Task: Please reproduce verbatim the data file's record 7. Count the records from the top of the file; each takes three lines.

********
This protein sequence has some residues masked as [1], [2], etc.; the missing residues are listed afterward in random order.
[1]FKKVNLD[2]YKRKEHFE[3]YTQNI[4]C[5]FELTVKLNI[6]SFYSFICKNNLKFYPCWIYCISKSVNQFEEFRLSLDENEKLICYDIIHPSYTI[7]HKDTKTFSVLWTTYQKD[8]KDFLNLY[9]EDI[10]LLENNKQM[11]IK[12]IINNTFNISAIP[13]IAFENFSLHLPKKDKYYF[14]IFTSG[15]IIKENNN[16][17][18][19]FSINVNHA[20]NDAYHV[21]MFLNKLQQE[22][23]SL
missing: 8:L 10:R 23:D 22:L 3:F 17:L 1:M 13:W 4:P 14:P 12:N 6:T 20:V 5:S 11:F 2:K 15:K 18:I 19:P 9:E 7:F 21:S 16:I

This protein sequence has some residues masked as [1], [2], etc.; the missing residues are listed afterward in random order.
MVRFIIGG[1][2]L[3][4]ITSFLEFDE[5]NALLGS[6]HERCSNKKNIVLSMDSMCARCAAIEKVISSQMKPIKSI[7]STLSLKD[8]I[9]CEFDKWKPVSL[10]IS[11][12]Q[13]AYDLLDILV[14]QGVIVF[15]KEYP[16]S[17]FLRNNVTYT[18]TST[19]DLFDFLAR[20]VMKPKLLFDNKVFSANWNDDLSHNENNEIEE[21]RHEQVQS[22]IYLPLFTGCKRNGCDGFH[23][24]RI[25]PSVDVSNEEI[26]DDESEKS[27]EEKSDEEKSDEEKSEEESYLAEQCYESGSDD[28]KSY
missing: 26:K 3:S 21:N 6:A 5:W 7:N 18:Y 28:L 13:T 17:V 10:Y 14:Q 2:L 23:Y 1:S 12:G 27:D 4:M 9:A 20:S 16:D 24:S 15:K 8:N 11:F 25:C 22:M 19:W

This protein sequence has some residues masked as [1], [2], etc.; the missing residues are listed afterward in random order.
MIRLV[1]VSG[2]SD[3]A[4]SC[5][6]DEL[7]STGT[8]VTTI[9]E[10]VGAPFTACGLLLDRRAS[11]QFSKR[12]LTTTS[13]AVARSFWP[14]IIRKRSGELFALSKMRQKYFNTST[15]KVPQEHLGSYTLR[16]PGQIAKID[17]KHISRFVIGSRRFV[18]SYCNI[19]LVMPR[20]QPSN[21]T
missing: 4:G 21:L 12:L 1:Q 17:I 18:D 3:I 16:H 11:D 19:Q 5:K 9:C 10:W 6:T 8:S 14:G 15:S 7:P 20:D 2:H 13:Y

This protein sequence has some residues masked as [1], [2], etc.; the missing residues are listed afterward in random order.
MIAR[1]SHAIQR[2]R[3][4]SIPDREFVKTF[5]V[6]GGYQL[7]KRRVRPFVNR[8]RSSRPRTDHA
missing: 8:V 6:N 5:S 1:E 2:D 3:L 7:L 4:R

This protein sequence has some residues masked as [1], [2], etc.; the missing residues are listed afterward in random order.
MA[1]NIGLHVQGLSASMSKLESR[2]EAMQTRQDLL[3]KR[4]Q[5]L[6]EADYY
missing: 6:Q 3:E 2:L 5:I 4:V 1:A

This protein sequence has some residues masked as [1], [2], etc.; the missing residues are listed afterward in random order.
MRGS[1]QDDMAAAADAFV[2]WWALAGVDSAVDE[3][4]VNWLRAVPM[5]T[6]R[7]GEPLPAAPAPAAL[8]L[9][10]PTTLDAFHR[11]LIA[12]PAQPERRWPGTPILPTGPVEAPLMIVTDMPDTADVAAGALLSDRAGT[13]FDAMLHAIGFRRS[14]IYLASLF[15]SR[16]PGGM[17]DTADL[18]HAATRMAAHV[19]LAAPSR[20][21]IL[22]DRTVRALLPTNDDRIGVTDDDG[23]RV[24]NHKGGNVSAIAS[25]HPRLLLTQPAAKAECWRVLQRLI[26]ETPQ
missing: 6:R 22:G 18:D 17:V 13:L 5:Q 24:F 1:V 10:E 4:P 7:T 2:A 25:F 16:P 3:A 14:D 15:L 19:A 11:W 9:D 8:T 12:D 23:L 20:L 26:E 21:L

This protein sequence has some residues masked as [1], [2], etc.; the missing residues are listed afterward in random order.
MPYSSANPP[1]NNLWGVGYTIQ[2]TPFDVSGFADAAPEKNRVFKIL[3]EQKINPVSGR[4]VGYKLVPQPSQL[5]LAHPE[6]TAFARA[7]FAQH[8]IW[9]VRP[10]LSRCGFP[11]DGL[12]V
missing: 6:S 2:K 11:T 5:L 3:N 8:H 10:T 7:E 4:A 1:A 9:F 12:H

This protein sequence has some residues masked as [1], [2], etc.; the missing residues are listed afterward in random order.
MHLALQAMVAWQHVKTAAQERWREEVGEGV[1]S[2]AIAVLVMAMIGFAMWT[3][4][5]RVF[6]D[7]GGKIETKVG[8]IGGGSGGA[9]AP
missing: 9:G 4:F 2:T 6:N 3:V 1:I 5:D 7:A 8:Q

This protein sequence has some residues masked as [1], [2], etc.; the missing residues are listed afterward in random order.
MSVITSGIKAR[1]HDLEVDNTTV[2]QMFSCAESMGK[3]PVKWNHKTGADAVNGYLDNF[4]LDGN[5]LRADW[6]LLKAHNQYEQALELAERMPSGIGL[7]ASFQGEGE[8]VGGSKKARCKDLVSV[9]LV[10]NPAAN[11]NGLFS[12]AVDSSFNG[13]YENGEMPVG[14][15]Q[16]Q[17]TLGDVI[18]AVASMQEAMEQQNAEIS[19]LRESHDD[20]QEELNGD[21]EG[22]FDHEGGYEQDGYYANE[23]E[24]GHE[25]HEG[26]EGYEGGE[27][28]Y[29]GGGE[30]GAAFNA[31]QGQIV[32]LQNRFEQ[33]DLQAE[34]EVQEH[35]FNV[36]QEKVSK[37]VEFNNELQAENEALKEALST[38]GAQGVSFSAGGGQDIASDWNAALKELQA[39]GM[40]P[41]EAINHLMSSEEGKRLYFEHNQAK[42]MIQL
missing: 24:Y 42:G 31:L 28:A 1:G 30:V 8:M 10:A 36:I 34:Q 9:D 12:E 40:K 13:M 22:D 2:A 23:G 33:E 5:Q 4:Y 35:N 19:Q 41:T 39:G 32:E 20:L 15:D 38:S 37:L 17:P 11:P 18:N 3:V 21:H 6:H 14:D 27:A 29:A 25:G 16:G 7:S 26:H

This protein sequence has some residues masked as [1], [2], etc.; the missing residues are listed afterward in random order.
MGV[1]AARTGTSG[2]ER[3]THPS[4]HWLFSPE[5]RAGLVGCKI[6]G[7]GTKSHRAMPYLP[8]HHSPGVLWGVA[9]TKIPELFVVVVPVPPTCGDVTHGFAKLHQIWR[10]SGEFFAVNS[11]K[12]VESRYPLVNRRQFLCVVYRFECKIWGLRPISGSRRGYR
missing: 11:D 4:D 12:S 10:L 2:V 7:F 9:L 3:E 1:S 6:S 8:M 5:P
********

This protein sequence has some residues masked as [1], [2], etc.; the missing residues are listed afterward in random order.
MPYSSANPP[1]NNLWGVGYTIQ[2]TPFDVSGFADAAPEKNRVFKIL[3]EQKINPVSGR[4]VGYKLVPQPSQL[5]LAHPE[6]TAFARA[7]FAQH[8]IW[9]VRP[10]LSRCGFP[11]DGL[12]V
missing: 6:S 2:K 11:T 5:L 3:N 8:H 10:T 7:E 4:A 1:A 9:F 12:H